Both parties have long been diverse coalitions, making a difficult task of rallying behind a single candidate who is acceptable to all factions but captive to none. The post-1968 reforms in scheduling, changes in campaign finance laws, and developments in media technology have made top-down control even harder. Underdogs have more resources with which to build a campaign, thanks to candidates’ ability to raise money online, to mobilize through political blogs, and to the role of 527 Committees in empowering wealthy activists and interest groups. Witness Barack Obama’s and Ron Paul’s impressive fundraising this year, and Howard Dean’s in 2004.
Critics of the Iowa and New Hampshire primaries’ prominent role often observe that these states are hardly a cross-section of the nation. Although the victory of Senator Obama in overwhelmingly white Iowa could mitigate this concern, the results from the GOP caucus on the same day in January may reinforce it. Iowa is located outside the Bible Belt, but exit polls revealed that 60 percent of Republican caucus attendees were evangelical Christians. The overrepresentation of this group worked in favor of former Arkansas Governor Mike Huckabee. Yet this result stemmed less from that first contest’s location than from the rules by which it was conducted. Even more than the primaries, the caucus system favors candidates with intense and easy-to-mobilize followers.
Candidates on the fringe who score an early win due to local circumstances are still unlikely to be nominated in the end; the early victories bring heightened scrutiny that proves the winners’ undoing. Victory in New Hampshire did not make Pat Buchanan the Republican presidential nominee in 1996. Usually, the candidates aided most by “momentum” gained from early success have been those who stood well within their parties’ mainstreams but were not initially well known to voters, such as Jimmy Carter or John Kerry and, possibly, Barack Obama.
Those frustrated by the present system often suggest replacing it with a national primary. Most parties around the world that have adopted primaries (an American invention) allow all their members to vote on the same day. Such a reform in the United States would mean that Californians would have the same choice of candidates that Iowans do. By contrast, in the current system many candidates have been eliminated before the California primaries, if indeed the nominations have not already been decided.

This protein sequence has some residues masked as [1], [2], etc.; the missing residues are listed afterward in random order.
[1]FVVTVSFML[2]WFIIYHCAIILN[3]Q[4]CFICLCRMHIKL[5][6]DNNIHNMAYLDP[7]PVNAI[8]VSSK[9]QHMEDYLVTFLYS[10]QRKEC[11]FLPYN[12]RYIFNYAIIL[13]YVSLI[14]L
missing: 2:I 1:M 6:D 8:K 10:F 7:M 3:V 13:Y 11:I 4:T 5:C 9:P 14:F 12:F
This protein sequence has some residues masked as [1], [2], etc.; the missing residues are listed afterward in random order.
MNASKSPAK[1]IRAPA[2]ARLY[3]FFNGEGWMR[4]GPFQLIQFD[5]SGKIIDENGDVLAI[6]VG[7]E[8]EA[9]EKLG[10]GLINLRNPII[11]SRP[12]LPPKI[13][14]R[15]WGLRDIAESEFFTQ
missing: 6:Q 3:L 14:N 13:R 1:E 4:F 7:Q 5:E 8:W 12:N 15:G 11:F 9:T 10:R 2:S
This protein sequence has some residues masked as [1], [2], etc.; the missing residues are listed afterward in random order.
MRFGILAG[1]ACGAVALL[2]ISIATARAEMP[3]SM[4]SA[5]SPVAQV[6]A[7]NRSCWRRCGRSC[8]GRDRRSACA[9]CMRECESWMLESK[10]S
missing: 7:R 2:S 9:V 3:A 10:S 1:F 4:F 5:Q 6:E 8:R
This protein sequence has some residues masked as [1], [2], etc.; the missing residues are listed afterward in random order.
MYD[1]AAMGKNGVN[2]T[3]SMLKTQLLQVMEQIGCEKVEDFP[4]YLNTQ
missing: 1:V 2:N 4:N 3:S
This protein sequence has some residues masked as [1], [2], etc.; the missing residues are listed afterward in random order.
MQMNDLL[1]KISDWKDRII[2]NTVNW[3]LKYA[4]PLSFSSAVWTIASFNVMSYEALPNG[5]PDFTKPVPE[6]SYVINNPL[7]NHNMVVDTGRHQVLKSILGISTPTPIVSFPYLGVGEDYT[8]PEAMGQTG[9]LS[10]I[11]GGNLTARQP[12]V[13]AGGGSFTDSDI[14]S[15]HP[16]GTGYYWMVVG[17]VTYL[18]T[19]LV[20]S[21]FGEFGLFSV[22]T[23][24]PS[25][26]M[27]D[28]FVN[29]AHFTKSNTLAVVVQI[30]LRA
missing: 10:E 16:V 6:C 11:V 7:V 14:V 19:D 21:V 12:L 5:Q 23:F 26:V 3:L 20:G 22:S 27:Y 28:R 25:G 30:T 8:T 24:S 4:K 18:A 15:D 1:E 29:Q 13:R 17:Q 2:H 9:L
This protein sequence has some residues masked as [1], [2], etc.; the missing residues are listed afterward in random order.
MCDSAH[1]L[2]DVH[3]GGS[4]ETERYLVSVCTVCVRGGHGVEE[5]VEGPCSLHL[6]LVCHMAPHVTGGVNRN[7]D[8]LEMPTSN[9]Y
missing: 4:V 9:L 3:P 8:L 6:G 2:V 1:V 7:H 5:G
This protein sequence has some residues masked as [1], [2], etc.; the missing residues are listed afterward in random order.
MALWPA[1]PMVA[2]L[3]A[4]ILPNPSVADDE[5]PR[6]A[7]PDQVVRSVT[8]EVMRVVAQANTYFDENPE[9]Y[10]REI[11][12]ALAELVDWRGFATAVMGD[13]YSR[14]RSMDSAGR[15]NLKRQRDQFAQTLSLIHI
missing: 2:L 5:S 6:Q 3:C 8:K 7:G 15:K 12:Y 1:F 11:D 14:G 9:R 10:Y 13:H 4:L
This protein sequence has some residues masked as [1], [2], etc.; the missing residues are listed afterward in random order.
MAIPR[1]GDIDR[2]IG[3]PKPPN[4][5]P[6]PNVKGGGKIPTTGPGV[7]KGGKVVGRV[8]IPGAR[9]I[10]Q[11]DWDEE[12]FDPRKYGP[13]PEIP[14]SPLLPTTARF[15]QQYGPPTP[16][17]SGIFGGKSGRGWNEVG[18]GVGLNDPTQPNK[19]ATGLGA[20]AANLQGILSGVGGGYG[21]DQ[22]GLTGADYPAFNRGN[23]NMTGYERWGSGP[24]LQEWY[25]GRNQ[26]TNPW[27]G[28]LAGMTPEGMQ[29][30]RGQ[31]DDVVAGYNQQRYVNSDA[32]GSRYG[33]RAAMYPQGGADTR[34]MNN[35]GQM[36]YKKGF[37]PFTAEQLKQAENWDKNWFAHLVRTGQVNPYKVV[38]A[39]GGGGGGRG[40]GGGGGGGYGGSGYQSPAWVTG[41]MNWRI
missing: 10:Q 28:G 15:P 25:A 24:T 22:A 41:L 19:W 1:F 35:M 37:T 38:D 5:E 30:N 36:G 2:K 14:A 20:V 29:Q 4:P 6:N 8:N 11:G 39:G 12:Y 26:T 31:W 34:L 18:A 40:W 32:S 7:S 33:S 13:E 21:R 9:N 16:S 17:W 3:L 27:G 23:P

Although polls have long shown that most Americans favor this reform, adopting a national primary would greatly reduce the candidates’ incentive to engage in meeting and talking with ordinary voters and would lead them to concentrate even more heavily on the fundraising required to make national ad buys. This reform would also make it even harder for underdog candidates to get noticed by most voters; rich, better-known front-runners would have an even easier time.
What must be recognized is that for all its flaws, the American system of producing the Chief Executive combines the country’s democratic and decentralizing impulses, involving multiple actors in many venues. The present system tests the stamina of candidates, as well as their ability to both win public support and withstand the slings and arrows hurled by their opponents and the media, and the blogs. Indeed, the marathon run to become president in some ways is good training for the ultramarathon of office.